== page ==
1. Look the Part | 2. Preparation | 3. Dive Briefings | 4. Show You Care | 5. Train Your Staff 

This post is a collaboration with Divers Alert Network (DAN) to provide dive operators with tips they can use to build a safe business that leaves divers satisfied. Follow these tips to delight your customers and have them leaving great reviews.

The best dive is always the next dive. A lot of divers are familiar with the phrase, and some really live by it. For those who love to breathe underwater, the next dive adventure is something to be looked forward to for months or even years. Many divers plan their trips religiously, and those who have the means spend small fortunes to explore pristine marine environments.

As the world’s leading dive safety organization, Divers Alert Network (DAN) is committed to the safety of divers—and dive instructors—around the world. This drives their mission to create programs and resources to help dive businesses run safe operations. If you’re a diving, snorkeling, or any water-based tour operator, you know how crucial safety is. Making your customers feel secure and welcome sets the stage for an epic adventure free from worry or angst.

When divers find operations they feel comfortable with, they don’t keep that information to themselves—they spread the word! In the form of great reviews, word of mouth, and with their fellow diving network. This could mean not only repeat business from them (after all, locals may be an equally important segment to your business as tourists)—but also more bookings due to the positive reviews they leave on your listing.

If you want to build your business’s reputation for safe operations and keep divers coming back, start with these five tips.

1. Look the Part

Customers often gauge the safety of a dive business with just one look. Your dive center and boat don’t have to look like they were pulled from Coastal Living magazine, but with just a few simple steps you can convey an instant feeling of safety and trustworthiness.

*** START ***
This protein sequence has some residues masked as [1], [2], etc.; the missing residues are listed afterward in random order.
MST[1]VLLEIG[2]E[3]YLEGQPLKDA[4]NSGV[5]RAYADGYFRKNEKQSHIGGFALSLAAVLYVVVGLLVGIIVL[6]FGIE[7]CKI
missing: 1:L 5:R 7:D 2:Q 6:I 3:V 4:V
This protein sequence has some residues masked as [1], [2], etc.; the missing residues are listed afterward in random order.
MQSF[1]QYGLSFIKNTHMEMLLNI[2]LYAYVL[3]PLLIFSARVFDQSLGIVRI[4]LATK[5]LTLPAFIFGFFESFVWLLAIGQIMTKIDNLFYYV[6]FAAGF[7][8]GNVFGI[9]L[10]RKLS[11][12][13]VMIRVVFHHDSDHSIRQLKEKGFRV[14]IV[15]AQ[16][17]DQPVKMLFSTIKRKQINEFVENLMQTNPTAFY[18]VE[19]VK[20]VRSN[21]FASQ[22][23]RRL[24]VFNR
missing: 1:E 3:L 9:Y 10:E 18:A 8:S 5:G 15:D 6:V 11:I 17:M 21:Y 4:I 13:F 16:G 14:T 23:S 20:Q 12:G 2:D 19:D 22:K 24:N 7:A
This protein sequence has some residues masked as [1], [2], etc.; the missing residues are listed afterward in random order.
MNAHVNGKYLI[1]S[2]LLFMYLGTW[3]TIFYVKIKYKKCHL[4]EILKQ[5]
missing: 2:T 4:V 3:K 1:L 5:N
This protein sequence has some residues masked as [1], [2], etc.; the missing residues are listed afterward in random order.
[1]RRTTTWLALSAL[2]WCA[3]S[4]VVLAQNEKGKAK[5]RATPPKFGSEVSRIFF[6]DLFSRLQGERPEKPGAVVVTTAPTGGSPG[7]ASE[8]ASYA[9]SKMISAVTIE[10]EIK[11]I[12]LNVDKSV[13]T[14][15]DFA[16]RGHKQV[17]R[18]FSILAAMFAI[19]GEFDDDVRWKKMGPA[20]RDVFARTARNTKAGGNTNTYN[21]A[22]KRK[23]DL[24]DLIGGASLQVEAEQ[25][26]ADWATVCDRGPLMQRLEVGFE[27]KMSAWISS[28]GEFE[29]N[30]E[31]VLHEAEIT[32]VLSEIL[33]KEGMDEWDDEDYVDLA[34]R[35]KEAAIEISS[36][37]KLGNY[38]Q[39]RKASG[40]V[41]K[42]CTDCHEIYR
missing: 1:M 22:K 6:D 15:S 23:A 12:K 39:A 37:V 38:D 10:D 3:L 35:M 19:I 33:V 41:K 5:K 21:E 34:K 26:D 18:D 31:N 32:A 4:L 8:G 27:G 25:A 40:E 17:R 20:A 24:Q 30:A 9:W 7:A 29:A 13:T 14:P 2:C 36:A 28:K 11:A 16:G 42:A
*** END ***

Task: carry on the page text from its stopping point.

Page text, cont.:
Maintain standard operating procedures that ensure cleanliness and safety

Start by keeping things clean, neat, and free of hazards. Making time to organize your facilities and equipment suggests your staff has good attention to detail in everything they do.

Checklists and standard operating procedures (SOPs) are commonplace in diving operations, so be sure to use them in the course of maintaining your facility. An SOP manual is a book of formalized checklists that keep you from missing any steps in maintaining the equipment and facilities your dive center relies on. SOPs can be created for things such as keeping the dive store in order, maintaining boats, gear storage, dock maintenance, equipment servicing, pool cleaning, and more. Your SOP manual can even include emergency action plans (EAPs), cylinder inspections, MSDS sheets, fill station checklists, fire prevention plans and more.

When customers see that you have detailed plans to mitigate risks in your dive center, they will note your preparedness and commitment to providing safe experiences.

When crafting your SOPs, follow the guidelines of organizations such as OSHA, the U.S. Coast Guard, the Compressed Gas Association, training agencies, and your local government. Following applicable standards will help you not only look the part, but also actually run a safe operation.

2. Prepare Guests for Success Before They Arrive

Preparing your guests for success ahead of time isn’t hard, and doing so allows you to prove that you prioritize their enjoyment. One easy way to prepare your guests is to distribute a pre-trip information packet. Giving travelers this information ahead of time reduces work that needs to be done when they arrive and gets everyone on the same page.